Archive for the ‘The Wedge Pack’ Category

Conservation Northwest’s Role in The Wedge Pack Killing

Last week, the Wedge Pack’s alpha male was shot, bringing an end to the Washington Department of Fish and Wildlife’s (WDFW) efforts to break apart the wolf pack. The WDFW made the decision to remove the wolves after they were found to have killed 15 cattle from the Diamond M Ranch in northeast Washington.

On September 21st, the WDFW, Conservation Northwest (CNW) and the Washington Cattlemen’s Association (WCA) issued a joint statement on the decision to kill the Wedge Pack.  Regarding the decision to eliminate the wolves, the statement claimed, “Wolf managers have long recognized that the only way healthy populations of wolves will be sustained is if the problems they cause locally are addressed quickly and effectively. In situations like the one involving the Wedge Pack, experts from across the West agree: Eliminating the pack will help to reset the stage for wolves that are not habituated to livestock to establish themselves in that area.”

While the WDFW has been bearing the brunt of the public’s outrage during and after the elimination of the pack, CNW has also come under fire. On September 25th they issued another statement on their website, discussing their role in the decision. They quoted Carter Niemeyer, a retired U.S. Fish and Wildlife Service recreation coordinator, in their defense: “I can assure you form decades of experience – the wolves will again prey on [the rancher’s] cattle when they return,” Niemeyer said, adding, “…a lack of cooperation has been demonstrated by the livestock owner, in this case.” In addition, CNW also quoted Jack Field, the vice president of the WCA, as saying, “…managing and killing wolves that cause problems is an important part of a healthy co-existence.”

In addressing the issue directly, CNW wrote “…the current developments in northeast Washington . . . is not what anyone wanted or expected…” and went on to say in a September 3oth article, “…we thought the decision was premature and overly aggressive, based more on political pressure than the available evidence.”  However, the original statement issued by the WDFW directly references the decision to kill the Wedge Pack. What’s more, CNW failed to include or respond to comments from opposing parties in their their September 25th statement.

The September 30th article more directly addressed CNW’s relationship with ranchers by stating, “We at Conservation Northwest value ranchers in part for the wildlife habitat their property provides, and we work with them to find solutions for wildlife and agriculture.” According to CNW, ranchers have a right to expect the public to understand the economic struggles of ranching, and the challenges ranchers’ lifestyles pose.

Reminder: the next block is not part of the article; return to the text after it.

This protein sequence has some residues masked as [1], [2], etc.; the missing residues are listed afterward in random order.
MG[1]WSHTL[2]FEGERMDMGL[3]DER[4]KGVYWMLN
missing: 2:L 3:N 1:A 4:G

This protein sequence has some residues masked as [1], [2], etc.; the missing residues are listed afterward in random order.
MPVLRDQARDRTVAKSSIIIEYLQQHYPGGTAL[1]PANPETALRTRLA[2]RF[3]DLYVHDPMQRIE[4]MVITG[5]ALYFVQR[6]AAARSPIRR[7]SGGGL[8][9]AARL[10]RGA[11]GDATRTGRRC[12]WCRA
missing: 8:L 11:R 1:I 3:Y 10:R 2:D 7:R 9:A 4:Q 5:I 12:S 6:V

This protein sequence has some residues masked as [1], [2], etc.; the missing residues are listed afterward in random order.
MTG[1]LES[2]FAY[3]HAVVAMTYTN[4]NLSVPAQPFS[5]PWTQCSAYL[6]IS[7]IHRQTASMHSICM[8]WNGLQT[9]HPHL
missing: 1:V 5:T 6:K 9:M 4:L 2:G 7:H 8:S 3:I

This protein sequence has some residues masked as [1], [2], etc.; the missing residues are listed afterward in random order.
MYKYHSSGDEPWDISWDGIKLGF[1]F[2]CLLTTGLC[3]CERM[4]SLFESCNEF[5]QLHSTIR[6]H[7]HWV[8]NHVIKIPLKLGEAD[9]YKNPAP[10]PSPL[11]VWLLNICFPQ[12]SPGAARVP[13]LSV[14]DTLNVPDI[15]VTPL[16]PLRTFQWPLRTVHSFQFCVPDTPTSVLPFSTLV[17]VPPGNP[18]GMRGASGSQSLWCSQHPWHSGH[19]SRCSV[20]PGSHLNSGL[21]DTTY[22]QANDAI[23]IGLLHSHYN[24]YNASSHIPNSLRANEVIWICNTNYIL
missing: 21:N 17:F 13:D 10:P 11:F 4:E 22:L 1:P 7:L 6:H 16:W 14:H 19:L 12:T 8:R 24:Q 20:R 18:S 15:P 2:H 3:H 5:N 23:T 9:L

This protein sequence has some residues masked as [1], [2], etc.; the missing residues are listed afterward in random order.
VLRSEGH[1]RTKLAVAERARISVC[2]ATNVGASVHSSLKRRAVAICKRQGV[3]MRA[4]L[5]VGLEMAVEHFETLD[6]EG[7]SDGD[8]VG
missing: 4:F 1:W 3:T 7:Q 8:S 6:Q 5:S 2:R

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It sounds like CNW is dodging responsibility in its effort to save face. They are letting the WDFW bear the brunt of the public’s retaliation, and are maintaining a “we didn’t know” defense. Their claims to ignorance on September 25th and September 30th contradict the joint statement issued on September 20th, in which elimination of the pack was directly addressed.

Furthermore, CNW’s collaboration with ranchers in this case gives an impression that they are more focused on retaining a relationship with Washington State ranchers than on encouraging support from the general public. Niemeyer’s statement that one rancher’s lack of cooperation was a factor in the decision to eliminate the Wedge Pack raises questions of loyalty. Is Conservation Northwest an environmental steward–but only once rancher’s needs have been met? According to their website, “Conservation Northwest protects wildlife and connects forests and wild areas from the Washington Coast through the Cascades Mountains to the British Columbia Rockies.” But in the case of the Wedge Pack, it sounds like they protected ranchers first and foremost, at the expense of the Wedge Pack.

CNW can count on one thing: the public will be scrutinizing their actions in the coming year. If they maintain their support of ranchers on other inflammatory issues, they can expect to continue to lose the support of the general public. If, however, they take a more neutral stand next year, will their public perception improve? Or is it too little too late–has Conservation Northwest, in its support of the Wedge Pack killing, lost its credibility as a conservation network?








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